Zen has No Morals

Re: Zen has No Morals

Postby oushi » Mon Oct 08, 2012 5:15 pm

If teachers don't usually instruct in the direct way, the reason is either that they don't think people will understand it or they don't know it.

Agree. Teaching should fit the student.
In either case it shows that the direct method is for those who are already well prepared.

What do you mean by well prepared? What if you apply a low teaching to a "prepared" student? What if you tell one who is ready for direct teaching, to go and do something contrary? Teaching is chosen for students, but as we are not teachers here, we should talk about how things are, not about how teachings should look for some particular group of recipients.

Rinzai Zen (Japanese) has a clear systematic training programme that actually culminates in the contemplation of the bodhisattva precepts.

And how different it is from the founders (Linji) approach...
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Re: Zen has No Morals

Postby Astus » Mon Oct 08, 2012 5:48 pm

oushi wrote:we should talk about how things are.


And that's why ethics are important to be mentioned, because without it Zen sounds like some abstract idea of a detached mind where there is no cause and effect. From that comes all the actual cases already mentioned.

oushi wrote:And how different it is from the founders (Linji) approach...


The Linji school was founded hundreds of years after Yixuan himself and his Record was rewritten repeatedly. If you want a glimpse of something closer to LInji it is the teachings of the Hongzhou school. There is also an interesting work about his Yulu: The Linji Lu and the Creation of Chan Orthodoxy.
"There is no such thing as the real mind. Ridding yourself of delusion: that's the real mind."
(Sheng-yen: Getting the Buddha Mind, p 73)

“Don’t rashly seek the true Buddha;
True Buddha can’t be found.
Does marvelous nature and spirit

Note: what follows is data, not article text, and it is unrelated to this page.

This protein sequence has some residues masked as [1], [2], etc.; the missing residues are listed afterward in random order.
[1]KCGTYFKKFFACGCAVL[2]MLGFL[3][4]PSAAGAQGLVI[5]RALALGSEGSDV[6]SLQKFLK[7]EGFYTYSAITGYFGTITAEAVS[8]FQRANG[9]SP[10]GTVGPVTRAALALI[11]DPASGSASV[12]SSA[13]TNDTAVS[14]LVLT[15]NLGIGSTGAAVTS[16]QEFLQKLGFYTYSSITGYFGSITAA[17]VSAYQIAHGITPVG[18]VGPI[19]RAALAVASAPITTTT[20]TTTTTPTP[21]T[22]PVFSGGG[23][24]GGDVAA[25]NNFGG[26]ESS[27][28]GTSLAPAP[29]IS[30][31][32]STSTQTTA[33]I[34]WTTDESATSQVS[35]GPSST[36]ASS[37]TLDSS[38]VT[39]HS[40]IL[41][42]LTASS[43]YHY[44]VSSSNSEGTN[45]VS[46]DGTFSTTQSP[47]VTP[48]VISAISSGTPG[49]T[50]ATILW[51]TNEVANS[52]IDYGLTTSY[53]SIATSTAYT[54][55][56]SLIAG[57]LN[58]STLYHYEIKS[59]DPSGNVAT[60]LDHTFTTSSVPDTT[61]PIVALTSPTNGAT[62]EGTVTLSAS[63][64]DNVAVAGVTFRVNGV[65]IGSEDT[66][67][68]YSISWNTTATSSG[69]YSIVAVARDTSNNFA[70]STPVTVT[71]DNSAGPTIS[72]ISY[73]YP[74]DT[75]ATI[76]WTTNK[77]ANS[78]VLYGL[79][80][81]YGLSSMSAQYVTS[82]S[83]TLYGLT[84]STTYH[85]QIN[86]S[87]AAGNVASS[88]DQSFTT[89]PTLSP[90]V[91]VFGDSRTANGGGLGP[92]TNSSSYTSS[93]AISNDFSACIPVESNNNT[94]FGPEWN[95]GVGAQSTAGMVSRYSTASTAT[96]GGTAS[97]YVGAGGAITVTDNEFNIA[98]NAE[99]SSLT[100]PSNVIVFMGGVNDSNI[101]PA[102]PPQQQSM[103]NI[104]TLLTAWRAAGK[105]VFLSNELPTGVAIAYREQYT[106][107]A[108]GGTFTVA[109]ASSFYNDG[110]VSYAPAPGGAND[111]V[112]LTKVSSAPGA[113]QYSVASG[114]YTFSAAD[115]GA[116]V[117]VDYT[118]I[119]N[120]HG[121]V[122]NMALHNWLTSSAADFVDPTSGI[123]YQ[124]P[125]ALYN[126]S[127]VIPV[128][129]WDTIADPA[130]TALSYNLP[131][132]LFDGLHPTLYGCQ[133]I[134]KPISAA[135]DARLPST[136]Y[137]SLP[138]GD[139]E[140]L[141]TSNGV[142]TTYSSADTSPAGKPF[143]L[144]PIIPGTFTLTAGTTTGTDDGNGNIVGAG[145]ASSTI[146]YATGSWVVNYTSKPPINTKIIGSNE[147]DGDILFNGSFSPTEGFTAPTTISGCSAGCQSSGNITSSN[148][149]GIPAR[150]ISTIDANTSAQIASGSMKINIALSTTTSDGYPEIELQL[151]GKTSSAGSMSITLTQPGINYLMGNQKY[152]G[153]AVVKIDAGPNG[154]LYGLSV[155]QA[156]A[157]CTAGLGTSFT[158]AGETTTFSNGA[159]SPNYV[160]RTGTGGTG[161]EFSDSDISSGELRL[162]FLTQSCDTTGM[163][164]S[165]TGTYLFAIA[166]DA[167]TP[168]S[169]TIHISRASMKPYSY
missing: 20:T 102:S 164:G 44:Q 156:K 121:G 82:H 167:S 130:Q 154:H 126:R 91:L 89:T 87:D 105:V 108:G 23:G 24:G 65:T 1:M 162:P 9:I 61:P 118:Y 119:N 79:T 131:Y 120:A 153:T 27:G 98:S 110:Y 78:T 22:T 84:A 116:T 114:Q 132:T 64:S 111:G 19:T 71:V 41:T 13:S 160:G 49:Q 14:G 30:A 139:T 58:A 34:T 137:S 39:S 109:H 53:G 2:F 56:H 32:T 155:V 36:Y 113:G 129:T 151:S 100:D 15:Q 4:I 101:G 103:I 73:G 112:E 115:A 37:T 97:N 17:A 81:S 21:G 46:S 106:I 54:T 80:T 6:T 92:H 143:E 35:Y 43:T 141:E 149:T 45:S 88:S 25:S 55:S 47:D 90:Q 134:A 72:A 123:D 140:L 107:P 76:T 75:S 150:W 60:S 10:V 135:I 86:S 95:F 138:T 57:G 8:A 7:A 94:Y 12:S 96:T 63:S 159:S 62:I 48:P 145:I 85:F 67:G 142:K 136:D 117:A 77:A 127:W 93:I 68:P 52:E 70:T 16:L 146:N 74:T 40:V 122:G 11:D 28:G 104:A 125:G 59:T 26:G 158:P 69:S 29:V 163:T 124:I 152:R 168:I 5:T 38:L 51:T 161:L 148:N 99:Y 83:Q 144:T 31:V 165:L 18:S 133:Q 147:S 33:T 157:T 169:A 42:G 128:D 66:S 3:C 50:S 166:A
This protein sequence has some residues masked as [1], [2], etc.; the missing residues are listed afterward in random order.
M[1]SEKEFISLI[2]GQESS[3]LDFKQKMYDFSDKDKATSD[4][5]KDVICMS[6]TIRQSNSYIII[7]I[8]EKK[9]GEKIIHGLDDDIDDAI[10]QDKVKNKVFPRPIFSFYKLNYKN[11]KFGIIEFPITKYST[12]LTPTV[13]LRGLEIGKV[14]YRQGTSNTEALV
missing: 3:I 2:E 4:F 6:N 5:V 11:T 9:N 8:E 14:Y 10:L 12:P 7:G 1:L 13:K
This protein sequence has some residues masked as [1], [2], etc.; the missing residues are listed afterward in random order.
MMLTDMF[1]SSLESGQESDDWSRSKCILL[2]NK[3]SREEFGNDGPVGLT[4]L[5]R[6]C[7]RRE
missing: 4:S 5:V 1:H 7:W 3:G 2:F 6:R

Need tempering or refinement?
Mind is this mind carefree;
This face, the face at birth."

(Nanyue Mingzan: Enjoying the Way, tr. Jeff Shore; T51n2076, p461b24-26)
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Re: Zen has No Morals

Postby oushi » Mon Oct 08, 2012 6:23 pm

Astus wrote:And that's why ethics are important to be mentioned, because without it Zen sounds like some abstract idea of a detached mind where there is no cause and effect. From that comes all the actual cases already mentioned..

It's not something that needs to sound good.
Astus wrote:The Linji school was founded hundreds of years after Yixuan himself and his Record was rewritten repeatedly

I am not leaning on his authority here, but teachings. You will find the same message in Bodhidharma sermons. But I am not interested in promoting teachings. We can throw them all away, and speak directly revealing the real meaning. What is morality, how is it developed, why people defend it so furiously?
It is conditioned and relative. You wont find two people sharing the same moral conduct. For one society it is not ok when woman shows her face, and for another it is ok to eat people. Which one if the right one? None. Because if you have some ideal path in you mind, you will develop desire for it. Buddhism is not about fitting into a model, it's about ending craving. It does not matter what is the object of desire, it still will create suffering.

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Re: Zen has No Morals

Postby Astus » Mon Oct 08, 2012 8:00 pm

oushi wrote:What is morality, how is it developed, why people defend it so furiously?